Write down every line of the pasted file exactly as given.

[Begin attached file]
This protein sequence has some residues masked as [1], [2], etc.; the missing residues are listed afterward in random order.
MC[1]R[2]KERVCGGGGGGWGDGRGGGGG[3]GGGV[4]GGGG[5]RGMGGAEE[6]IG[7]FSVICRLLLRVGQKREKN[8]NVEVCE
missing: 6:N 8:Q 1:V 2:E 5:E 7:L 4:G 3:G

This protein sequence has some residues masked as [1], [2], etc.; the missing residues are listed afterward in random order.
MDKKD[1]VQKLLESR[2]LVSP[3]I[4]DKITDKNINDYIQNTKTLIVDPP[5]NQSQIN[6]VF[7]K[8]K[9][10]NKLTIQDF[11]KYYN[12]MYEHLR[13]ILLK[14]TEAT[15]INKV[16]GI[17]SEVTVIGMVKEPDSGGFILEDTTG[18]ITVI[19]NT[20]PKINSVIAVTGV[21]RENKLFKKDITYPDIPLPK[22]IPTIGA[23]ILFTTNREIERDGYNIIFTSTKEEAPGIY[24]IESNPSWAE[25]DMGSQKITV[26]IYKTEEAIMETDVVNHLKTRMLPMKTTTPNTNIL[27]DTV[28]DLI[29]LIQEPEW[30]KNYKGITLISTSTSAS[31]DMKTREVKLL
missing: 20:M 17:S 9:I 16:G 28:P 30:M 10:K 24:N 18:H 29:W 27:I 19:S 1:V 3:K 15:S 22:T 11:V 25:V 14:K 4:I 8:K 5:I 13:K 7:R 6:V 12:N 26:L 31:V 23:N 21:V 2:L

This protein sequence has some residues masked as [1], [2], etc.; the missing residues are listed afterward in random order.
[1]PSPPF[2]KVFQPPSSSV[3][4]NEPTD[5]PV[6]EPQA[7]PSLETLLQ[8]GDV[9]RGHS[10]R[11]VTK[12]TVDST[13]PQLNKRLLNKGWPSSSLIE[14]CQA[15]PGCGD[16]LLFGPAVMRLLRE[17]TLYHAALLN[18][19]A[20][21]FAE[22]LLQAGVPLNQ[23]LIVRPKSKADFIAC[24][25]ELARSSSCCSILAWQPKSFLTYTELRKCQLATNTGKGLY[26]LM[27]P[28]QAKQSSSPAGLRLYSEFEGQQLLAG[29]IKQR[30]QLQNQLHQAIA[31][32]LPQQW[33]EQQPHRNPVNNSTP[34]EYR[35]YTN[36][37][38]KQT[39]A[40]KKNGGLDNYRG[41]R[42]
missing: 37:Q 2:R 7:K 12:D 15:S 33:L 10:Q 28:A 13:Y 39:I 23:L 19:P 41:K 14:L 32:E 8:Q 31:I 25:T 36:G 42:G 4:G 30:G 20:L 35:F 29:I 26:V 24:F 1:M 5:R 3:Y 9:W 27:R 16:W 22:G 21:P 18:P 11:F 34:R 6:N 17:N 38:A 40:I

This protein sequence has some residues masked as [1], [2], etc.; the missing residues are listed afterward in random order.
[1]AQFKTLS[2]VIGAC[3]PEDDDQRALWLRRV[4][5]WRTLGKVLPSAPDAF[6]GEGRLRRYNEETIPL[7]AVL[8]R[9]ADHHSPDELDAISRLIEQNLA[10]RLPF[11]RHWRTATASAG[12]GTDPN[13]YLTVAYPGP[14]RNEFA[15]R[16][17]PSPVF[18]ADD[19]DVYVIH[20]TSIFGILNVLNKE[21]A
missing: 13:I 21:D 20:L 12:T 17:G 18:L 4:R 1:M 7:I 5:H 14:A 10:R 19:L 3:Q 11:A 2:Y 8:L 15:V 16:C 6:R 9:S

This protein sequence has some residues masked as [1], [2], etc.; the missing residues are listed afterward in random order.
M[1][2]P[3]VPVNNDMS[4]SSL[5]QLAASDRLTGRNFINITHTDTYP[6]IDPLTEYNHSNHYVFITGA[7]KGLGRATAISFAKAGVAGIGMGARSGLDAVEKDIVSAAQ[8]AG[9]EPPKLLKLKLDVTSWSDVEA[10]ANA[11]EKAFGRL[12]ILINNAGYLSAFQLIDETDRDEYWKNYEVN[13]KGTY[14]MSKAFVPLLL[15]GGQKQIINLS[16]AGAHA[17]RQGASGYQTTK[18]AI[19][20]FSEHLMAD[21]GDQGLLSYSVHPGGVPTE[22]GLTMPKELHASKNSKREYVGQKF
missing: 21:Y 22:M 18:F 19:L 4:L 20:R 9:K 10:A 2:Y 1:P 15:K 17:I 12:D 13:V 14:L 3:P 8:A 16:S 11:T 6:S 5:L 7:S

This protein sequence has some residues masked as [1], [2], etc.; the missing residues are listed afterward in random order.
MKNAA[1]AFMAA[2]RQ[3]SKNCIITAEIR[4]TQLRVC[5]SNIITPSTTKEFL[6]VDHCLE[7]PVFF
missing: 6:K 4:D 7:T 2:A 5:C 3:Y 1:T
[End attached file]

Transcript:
This protein sequence has some residues masked as [1], [2], etc.; the missing residues are listed afterward in random order.
MC[1]R[2]KERVCGGGGGGWGDGRGGGGG[3]GGGV[4]GGGG[5]RGMGGAEE[6]IG[7]FSVICRLLLRVGQKREKN[8]NVEVCE
missing: 6:N 8:Q 1:V 2:E 5:E 7:L 4:G 3:G

This protein sequence has some residues masked as [1], [2], etc.; the missing residues are listed afterward in random order.
MDKKD[1]VQKLLESR[2]LVSP[3]I[4]DKITDKNINDYIQNTKTLIVDPP[5]NQSQIN[6]VF[7]K[8]K[9][10]NKLTIQDF[11]KYYN[12]MYEHLR[13]ILLK[14]TEAT[15]INKV[16]GI[17]SEVTVIGMVKEPDSGGFILEDTTG[18]ITVI[19]NT[20]PKINSVIAVTGV[21]RENKLFKKDITYPDIPLPK[22]IPTIGA[23]ILFTTNREIERDGYNIIFTSTKEEAPGIY[24]IESNPSWAE[25]DMGSQKITV[26]IYKTEEAIMETDVVNHLKTRMLPMKTTTPNTNIL[27]DTV[28]DLI[29]LIQEPEW[30]KNYKGITLISTSTSAS[31]DMKTREVKLL
missing: 20:M 17:S 9:I 16:G 28:P 30:M 10:K 24:N 18:H 29:W 27:I 19:S 1:V 3:K 15:S 22:T 11:V 25:V 14:K 4:I 8:K 5:I 13:K 7:R 6:V 12:N 26:L 31:V 23:N 21:V 2:L

This protein sequence has some residues masked as [1], [2], etc.; the missing residues are listed afterward in random order.
[1]PSPPF[2]KVFQPPSSSV[3][4]NEPTD[5]PV[6]EPQA[7]PSLETLLQ[8]GDV[9]RGHS[10]R[11]VTK[12]TVDST[13]PQLNKRLLNKGWPSSSLIE[14]CQA[15]PGCGD[16]LLFGPAVMRLLRE[17]TLYHAALLN[18][19]A[20][21]FAE[22]LLQAGVPLNQ[23]LIVRPKSKADFIAC[24][25]ELARSSSCCSILAWQPKSFLTYTELRKCQLATNTGKGLY[26]LM[27]P[28]QAKQSSSPAGLRLYSEFEGQQLLAG[29]IKQR[30]QLQNQLHQAIA[31][32]LPQQW[33]EQQPHRNPVNNSTP[34]EYR[35]YTN[36][37][38]KQT[39]A[40]KKNGGLDNYRG[41]R[42]
missing: 37:Q 2:R 7:K 12:D 15:S 33:L 10:Q 28:A 13:Y 39:I 23:L 19:P 41:K 14:L 32:E 8:Q 31:I 25:T 36:G 42:G 4:G 30:G 20:L 35:F 29:I 26:V 24:F 1:M 5:R 3:Y 9:W 27:R 16:W 22:G 21:P 18:P 11:F 34:R 6:N 17:N 38:A 40:I

This protein sequence has some residues masked as [1], [2], etc.; the missing residues are listed afterward in random order.
[1]AQFKTLS[2]VIGAC[3]PEDDDQRALWLRRV[4][5]WRTLGKVLPSAPDAF[6]GEGRLRRYNEETIPL[7]AVL[8]R[9]ADHHSPDELDAISRLIEQNLA[10]RLPF[11]RHWRTATASAG[12]GTDPN[13]YLTVAYPGP[14]RNEFA[15]R[16][17]PSPVF[18]ADD[19]DVYVIH[20]TSIFGILNVLNKE[21]A
missing: 13:I 21:D 20:L 12:T 17:G 18:L 4:R 1:M 7:I 5:H 14:A 10:R 19:L 3:Q 11:A 2:Y 8:L 15:V 16:C 6:R 9:S

This protein sequence has some residues masked as [1], [2], etc.; the missing residues are listed afterward in random order.
M[1][2]P[3]VPVNNDMS[4]SSL[5]QLAASDRLTGRNFINITHTDTYP[6]IDPLTEYNHSNHYVFITGA[7]KGLGRATAISFAKAGVAGIGMGARSGLDAVEKDIVSAAQ[8]AG[9]EPPKLLKLKLDVTSWSDVEA[10]ANA[11]EKAFGRL[12]ILINNAGYLSAFQLIDETDRDEYWKNYEVN[13]KGTY[14]MSKAFVPLLL[15]GGQKQIINLS[16]AGAHA[17]RQGASGYQTTK[18]AI[19][20]FSEHLMAD[21]GDQGLLSYSVHPGGVPTE[22]GLTMPKELHASKNSKREYVGQKF
missing: 21:Y 22:M 18:F 19:L 4:L 20:R 9:K 10:A 2:Y 1:P 15:K 17:I 12:D 13:V 14:L 3:P 8:A 16:S 11:T 6:S 5:L 7:S

This protein sequence has some residues masked as [1], [2], etc.; the missing residues are listed afterward in random order.
MKNAA[1]AFMAA[2]RQ[3]SKNCIITAEIR[4]TQLRVC[5]SNIITPSTTKEFL[6]VDHCLE[7]PVFF
missing: 6:K 4:D 7:T 2:A 5:C 3:Y 1:T